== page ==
The other side of it is that women feel like they have something to prove so they work harder. It doesn’t mean guys are bad, and in fact, sometimes that singular focus that guys have is really beneficial from a leadership perspective.
Each person is going to be a little different of course, but if we’re generalizing, I think those are some things that are out there and that contribute to that disparity.
Roxanne: I’ll give you an example since we’re on this. You are the second woman we’ve interviewed so far, just because there are so few women in tech in the Tampa area. And for the ones that are, they’re usually so busy that they don’t have the time to do these interviews.
Joy: Oh I know… I know.
Matt: Can you speak to how the talent landscape has changed when it comes to tech in Tampa? Is there better, more qualified talent in the area?
Joy: It has gotten better, however, I think that among the problems we have in our community, we have a lot of technical talent that doesn’t actually work here. They choose to live here because they like Tampa, but they work for a company outside the area, and they work remotely from their home office or out of a coworking space. We have really talented people, but the reasons they don’t work for companies here are twofold.
One, there aren’t as many pure tech companies here. Two, and more importantly, the ones that are here don’t want to pay market rate.
I get people telling me “the reason we’re here is because we can get development talent for $60,000.” Well, you won’t keep them, because there is somebody else who will pay more. If I’m a developer and I can make $150,000 working for a company that’s not here, or I can make $90,000 working for a company that is here, which company am I going to work for?
Michael: The one paying $150,000.
Joy: Right, because money is money. I might rather be here and go play foosball in the office, but if I can make almost double my salary working somewhere else, it doesn’t make any sense. It’s true for developer talent, it’s true for UX talent, and it’s true for IT talent. So if we pay right, we’ll be able to keep these people. We can solve a lot of problems by ponying up the cash.
Matt: Remote work is really making it difficult as well. It would be one thing if New York or San Francisco were paying Tampa rates for remote, because then at least companies here would be able to compete. But when they’re paying remote workers the same salaries as SF and NYC, shops locally can’t compete.
Michael: I can’t tell you how many developers I reach out to for work and they tell me “remote only.” At least 20% of people. Once they get used to that, that’s how they want to live.
Joy: If I’m a remote worker, I can sit at home in shorts and a t-shirt and no one cares. I can manage my time. If I have something I need to do in the middle of the day, I can go take care of that and make up the time that evening. It’s hard to compete with that.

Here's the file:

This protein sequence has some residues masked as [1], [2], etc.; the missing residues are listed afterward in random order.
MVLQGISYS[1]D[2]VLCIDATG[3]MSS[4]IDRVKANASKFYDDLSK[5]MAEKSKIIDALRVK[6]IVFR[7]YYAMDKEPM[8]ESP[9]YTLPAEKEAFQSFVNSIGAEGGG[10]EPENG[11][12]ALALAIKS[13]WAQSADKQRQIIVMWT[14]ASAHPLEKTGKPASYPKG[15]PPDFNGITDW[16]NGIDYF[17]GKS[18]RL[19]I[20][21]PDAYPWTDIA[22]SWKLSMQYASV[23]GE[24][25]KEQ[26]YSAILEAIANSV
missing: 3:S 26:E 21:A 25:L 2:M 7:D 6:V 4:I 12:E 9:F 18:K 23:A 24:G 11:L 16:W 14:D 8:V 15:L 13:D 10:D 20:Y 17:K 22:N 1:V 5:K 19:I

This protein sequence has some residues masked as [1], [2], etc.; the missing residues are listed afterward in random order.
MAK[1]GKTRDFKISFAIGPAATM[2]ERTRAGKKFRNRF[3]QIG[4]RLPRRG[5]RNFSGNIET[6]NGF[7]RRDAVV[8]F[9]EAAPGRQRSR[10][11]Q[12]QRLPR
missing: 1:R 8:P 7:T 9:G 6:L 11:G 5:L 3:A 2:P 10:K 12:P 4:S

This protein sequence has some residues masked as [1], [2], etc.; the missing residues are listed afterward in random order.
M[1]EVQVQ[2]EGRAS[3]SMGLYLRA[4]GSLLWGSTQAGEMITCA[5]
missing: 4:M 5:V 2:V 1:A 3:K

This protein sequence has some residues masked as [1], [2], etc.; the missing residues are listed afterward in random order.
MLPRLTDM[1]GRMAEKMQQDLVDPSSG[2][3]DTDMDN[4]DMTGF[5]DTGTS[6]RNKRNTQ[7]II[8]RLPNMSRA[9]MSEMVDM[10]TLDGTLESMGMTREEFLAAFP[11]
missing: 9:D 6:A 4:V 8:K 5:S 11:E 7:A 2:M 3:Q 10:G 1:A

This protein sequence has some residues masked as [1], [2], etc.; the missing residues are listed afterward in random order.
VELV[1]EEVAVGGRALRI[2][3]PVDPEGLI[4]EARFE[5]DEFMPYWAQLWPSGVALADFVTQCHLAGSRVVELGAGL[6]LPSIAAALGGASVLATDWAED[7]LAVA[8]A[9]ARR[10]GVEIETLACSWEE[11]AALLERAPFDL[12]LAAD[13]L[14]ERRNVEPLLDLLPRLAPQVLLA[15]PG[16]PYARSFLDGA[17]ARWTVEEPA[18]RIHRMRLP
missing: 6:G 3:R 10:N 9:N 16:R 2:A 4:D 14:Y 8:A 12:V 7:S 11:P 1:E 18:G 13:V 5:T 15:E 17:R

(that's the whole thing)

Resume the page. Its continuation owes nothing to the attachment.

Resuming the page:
Matt: What do you hope to see in the next few years in Tampa Bay when it comes to technology?
Joy: I’m working on a project here in Ybor in the cybersecurity space, and I’d love to see more talent here. We lose so much. People will come out of school here and they move to DC or somewhere else. Not because the money is necessarily better, but because the work is more interesting. So how can we bring more projects here that are interesting to work on? We should be able to do that because we have SOCOM, we have JSOC, and we have private sector businesses. When it comes to cybersecurity, people don’t realize that only 10% of all the revenue goes to the public sector. 90% goes to private.
I think in some ways, SecureSet is helping with that. We also have ISC2 that is based here, we have a lot of SANS instructors here, and the largest SANS conference is held in Orlando. But I’d love to see more stuff in that, and I’d love to see the talent pool develop. That doesn’t mean from the university perspective, because like anything else when it comes to tech, there’s theory and there’s practical. Universities are great at teaching theory, but real practical experience, that’s a little bit different.
I’d love to see companies create some apprenticeship-type things locally. Like an in-between space for people coming out of those schools and programs to go and hone their skills in a real world scenario. That makes them more valuable employees here, and then there’s an incentive for that company to hire them on, versus losing them. I can give you a couple examples of companies doing that. SAIC does a lot of this in their locations. They take a lot of students out of Virginia Tech, and they bring them on during their junior and senior years – during the summer, as a paid internship – and they hire about 50% of those people, sometimes higher. Georgia Tech does the same thing with Coca-Cola in Atlanta on the technology side. About 80% of those people get offered positions at Coca-Cola, and the majority of them stay. They’re very loyal. Coca-cola pays their employees well – not insane money, but market rate – and it’s a good company to work for. Plus, you get to play with the latest technology.